Taiwan, officially the Republic of China (ROC), is a state in East Asia.
A thalassocracy (from Classical Greek θάλασσα (thalassa), meaning "sea", and κρατεῖν (kratein), meaning "power", giving Koine Greek θαλασσοκρατία (thalassokratia), "sea power") is a state with primarily maritime realms, an empire at sea (such as the Phoenician network of merchant cities) or a seaborne empire.
The Spirit of the Laws (French: De l'esprit des lois, originally spelled De l'esprit des loix; also sometimes translated The Spirit of Laws) is a treatise on political theory, as well as a pioneering work in comparative law, published in 1748 by Charles de Secondat, Baron de Montesquieu.
Theocracy is a form of government in which a deity is the source from which all authority derives.
Thomas Hobbes (5 April 1588 – 4 December 1679), in some older texts Thomas Hobbes of Malmesbury, was an English philosopher who is considered one of the founders of modern political philosophy.
A timocracy (from Greek τιμή timē, "price, worth" and -κρατία -kratia, "rule")in Aristotle's Politics is a state where only property owners may participate in government.
Benito Mussolini Totalitarianism is a political concept where the state recognizes no limits to its authority and strives to control every aspect of public and private life wherever feasible.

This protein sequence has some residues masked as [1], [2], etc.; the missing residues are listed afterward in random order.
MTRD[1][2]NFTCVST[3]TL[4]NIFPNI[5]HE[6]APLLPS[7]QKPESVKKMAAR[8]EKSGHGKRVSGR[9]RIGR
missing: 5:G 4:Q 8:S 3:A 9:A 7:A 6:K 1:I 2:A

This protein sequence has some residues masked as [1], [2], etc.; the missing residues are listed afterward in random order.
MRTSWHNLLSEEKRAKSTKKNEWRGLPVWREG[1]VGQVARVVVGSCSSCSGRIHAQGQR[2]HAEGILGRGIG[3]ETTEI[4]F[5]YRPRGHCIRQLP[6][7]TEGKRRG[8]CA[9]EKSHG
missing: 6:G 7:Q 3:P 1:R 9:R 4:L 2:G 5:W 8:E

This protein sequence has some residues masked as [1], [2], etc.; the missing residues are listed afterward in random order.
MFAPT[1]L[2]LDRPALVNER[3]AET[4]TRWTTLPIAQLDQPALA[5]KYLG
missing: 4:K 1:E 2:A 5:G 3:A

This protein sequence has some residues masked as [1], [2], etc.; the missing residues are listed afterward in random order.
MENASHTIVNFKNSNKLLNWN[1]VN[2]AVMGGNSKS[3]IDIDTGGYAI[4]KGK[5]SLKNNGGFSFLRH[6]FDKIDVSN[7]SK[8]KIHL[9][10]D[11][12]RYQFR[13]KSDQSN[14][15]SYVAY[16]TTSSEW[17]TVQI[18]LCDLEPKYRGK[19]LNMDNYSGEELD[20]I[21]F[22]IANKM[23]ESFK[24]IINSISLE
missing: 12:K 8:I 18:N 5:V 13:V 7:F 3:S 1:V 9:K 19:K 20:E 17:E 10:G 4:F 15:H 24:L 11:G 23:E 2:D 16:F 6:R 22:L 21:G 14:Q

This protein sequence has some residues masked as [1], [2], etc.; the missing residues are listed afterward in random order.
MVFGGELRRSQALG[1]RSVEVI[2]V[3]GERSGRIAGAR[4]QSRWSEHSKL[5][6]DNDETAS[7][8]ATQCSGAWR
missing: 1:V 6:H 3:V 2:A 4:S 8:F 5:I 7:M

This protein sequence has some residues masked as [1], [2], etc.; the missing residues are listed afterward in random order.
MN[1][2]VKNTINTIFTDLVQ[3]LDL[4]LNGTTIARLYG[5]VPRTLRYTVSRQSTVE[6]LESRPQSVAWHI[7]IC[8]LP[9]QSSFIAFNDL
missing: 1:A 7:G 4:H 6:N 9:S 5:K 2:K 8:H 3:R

Tyranny of the majority (or tyranny of the masses) refers to an inherent weakness of direct democracy and majority rule in which the majority of an electorate can and does place its own interests above, and at the expense of, those in the minority.
A tyrant (Greek τύραννος, tyrannos), in the modern English usage of the word, is an absolute ruler unrestrained by law or person, or one who has usurped legitimate sovereignty.
An uncodified constitution is a type of constitution where the fundamental rules often take the form of customs, usage, precedent and a variety of statutes and legal instruments.
A unitary state is a state governed as a single power in which the central government is ultimately supreme and any administrative divisions (sub-national units) exercise only the powers that the central government chooses to delegate.